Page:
Last night’s Staatsoper Edita Gruberova Show, otherwise known as Lucrezia Borgia, featured the unusual sight of the orchestra onstage as well as many confused tourists who hadn’t grasped the meaning of “Konzertant” on the schedule. But Gruberova has a cult in these parts, and the crowd was more local than usual. Parterre’s Quantification of the Diva recently named her the greatest “contemporary diva,” a decision greeted with confusion by many Americans. But I think that if you’re Euro, or at least if you’re Viennese, there’s little question that this judgment is correct.
Donizetti, Lucrezia Borgia. Wiener Staatsoper in concert, 6/10/10. Conducted by Friedrich Haider with Edita Gruberova (Lucrezia Borgia), José Bros (Gennaro), Michele Pertusi (Don Alfonso I), Laura Polverelli (Maffio Orisini)
Edita Gruberova is a miracle of vocal longevity. She made her Staatsoper debut in 1970 but still has impeccable control over every aspect of her voice, as well as her regal stage manner, which makes her a complete and very charismatic performer. From her first entrance, in a shiny dress and sporting fluffy hair, she radiated great confidence in her own perfection. She’s got some great vocal tricks, her favorite being quietly hovering around a high G for an unfathomable period of time and slowly crescendoing. Her phrasing, carefully planned and exact in every move, can be mannered, but it has a certain inner coherence and expressive commitment that made it not bother me. And the high dramatics of poisoner/tormented mother Lucrezia Borgia fit her intense but imperious style very well. The enormous challenges of the role didn’t seem to bother her until the marathon of the final scene–where, considering Lucrezia is dying, some vocal weaknesses can pass as dramatic effect.
It’s enough to make you barely notice that the sound itself can be dodgy in the usual ways of an aging singer. Her tone, which in her prime was never a model of warmth, is thin in the middle, shrill on the top, and hooty in the chest voice. Once I began to hear these well-disguised problems they began to stick out more and more. I have to admire her–a lot–but I didn’t feel the love.
Judging from the wild cheering, It seemed like most of the audience did. A fellow standing-room member told me about how long he and Gruberova (and the standing room section) go back, which I think was just as important an element to his bravas as anything that actually happened onstage that night, well-preserved as it was. Maybe, at this point, you need that history.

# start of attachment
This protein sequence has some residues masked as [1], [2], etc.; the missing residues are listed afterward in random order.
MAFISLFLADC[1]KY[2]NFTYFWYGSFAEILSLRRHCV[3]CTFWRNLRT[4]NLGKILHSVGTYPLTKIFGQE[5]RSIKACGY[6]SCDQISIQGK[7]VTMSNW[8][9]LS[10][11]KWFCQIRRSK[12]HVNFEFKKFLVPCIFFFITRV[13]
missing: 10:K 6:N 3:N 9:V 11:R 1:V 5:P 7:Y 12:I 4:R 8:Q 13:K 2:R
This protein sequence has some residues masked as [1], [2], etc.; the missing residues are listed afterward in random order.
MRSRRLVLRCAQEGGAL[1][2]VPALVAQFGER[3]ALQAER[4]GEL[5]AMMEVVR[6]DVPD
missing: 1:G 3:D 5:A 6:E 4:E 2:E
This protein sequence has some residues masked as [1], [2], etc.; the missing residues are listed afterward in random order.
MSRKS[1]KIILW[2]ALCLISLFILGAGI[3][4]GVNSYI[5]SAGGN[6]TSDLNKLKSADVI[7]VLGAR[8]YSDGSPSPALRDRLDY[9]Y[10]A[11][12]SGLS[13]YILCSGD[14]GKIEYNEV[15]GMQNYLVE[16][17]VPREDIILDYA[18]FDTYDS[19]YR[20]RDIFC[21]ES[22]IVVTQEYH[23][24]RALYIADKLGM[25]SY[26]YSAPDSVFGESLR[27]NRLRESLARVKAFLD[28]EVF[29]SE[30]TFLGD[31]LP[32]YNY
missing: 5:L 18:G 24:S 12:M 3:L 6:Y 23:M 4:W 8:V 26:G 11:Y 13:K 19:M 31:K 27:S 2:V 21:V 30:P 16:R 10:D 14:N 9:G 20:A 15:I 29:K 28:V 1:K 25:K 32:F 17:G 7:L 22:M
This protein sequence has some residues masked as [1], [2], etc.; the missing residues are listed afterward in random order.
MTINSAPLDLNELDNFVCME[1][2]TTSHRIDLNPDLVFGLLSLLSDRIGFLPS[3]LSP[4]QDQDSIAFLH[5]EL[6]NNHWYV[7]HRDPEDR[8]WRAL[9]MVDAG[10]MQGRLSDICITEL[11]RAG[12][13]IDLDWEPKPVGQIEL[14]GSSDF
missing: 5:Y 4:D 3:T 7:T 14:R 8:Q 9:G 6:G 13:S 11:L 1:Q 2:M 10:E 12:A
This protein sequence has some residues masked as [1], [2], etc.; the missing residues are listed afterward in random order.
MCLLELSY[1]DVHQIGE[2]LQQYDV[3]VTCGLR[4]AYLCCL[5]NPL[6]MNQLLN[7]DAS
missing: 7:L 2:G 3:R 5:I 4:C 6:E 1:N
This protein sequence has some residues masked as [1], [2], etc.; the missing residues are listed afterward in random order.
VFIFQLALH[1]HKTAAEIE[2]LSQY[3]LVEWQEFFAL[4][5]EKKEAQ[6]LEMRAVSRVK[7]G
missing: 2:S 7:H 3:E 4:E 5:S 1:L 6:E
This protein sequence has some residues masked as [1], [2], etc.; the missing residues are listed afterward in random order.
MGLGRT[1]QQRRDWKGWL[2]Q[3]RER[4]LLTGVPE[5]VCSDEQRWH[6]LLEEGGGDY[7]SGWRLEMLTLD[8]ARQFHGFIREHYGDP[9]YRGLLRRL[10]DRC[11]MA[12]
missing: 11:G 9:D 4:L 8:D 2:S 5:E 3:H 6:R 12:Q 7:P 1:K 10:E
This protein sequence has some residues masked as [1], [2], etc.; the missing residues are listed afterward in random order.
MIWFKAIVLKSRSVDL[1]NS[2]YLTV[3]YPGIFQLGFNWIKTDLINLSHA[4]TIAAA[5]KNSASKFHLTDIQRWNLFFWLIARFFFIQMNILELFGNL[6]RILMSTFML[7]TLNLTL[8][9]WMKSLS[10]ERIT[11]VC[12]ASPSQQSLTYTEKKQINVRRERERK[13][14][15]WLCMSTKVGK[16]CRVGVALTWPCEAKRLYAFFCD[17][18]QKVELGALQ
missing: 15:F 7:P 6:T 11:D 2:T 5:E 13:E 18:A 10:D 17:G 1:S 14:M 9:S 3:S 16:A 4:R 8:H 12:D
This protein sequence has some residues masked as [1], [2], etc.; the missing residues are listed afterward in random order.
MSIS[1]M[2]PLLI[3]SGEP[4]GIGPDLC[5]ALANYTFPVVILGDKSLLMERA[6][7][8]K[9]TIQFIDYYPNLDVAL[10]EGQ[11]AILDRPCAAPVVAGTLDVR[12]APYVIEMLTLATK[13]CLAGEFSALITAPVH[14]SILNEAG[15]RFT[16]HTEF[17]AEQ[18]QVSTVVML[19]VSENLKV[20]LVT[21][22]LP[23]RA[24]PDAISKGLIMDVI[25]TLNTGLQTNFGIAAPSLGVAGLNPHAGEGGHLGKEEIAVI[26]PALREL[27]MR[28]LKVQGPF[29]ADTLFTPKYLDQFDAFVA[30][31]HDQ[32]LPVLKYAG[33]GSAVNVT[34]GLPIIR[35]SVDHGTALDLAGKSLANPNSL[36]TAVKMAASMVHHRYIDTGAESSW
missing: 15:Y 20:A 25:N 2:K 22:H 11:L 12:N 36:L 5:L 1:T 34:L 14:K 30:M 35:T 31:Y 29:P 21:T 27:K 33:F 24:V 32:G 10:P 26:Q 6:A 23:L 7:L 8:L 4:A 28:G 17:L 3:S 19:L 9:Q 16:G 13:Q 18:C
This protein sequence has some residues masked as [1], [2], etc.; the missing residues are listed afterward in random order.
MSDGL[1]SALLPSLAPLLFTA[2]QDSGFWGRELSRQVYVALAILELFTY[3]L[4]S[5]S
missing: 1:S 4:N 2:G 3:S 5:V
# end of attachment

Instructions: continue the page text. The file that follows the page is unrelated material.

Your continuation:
The lack of staging of course didn’t help anything either (there were no props with the exception of a chair for Gennaro to sit on to indicate his death). Gruberova, along with José Bros as Gennaro and Michele Pertusi as Don Alfonso, did not use music, and the trio’s interactions had some basic acting, but never enough to develop into anything. It also didn’t help that I was unlucky in my standing room spot and they left my field of vision a few times. (There is a DVD of Gruberova singing this role staged in Munich, with Pavol Breslik and Alice Coote as a first-class Gennaro and Orsini, and the Christof Loy production isn’t too bad once you get over the fact that it probably cost about 5 Euros. )
The non-Gruberova singers were variable. Bros gave a solid, respectable but rather unmemorable Gennaro. Nothing wrong with it or his bright lyric tenor voice except they weren’t exciting (and a few strained high notes in the first half). Laura Polverelli was a dramatic and forceful Orsini, I think she would have done well with a staging. Her tone is heavy on the vibrato, though. The all-around best singing of the night came from classy bass Pertusi, with elegant phrasing and dark but flexible sound.
The Staatsoper orchestra, an organization to which universal opinions are often ascribed, is said to not like playing bel canto. I thought Friedrich Haider’s tempos were perfectly reasonable, but the orchestra indeed sounded wrong, too soft-grained and misty. A sharper attack, crisper rhythms and more forward energy would have helped.
But the orchestra wasn’t why anyone was there, they came for the Gruberova (and stayed for the Pertusi). And I am glad that I got to see both her skill and her rapport with what truly can be called “her” public, even if I’m not a member of it.
Next: I’m going to Switzerland for Calixto Bieito’s Aida in Basel and Waltraud Meier’s Isolde in Zurich… oh, shit. Dammit. First Nina Stemme, now Waltraud Meier cancels on me. The Bieito and the chocolate better be good and the nine hours on the train better be comfortable. Positing on these not until next week sometime.
Photo: Der Standard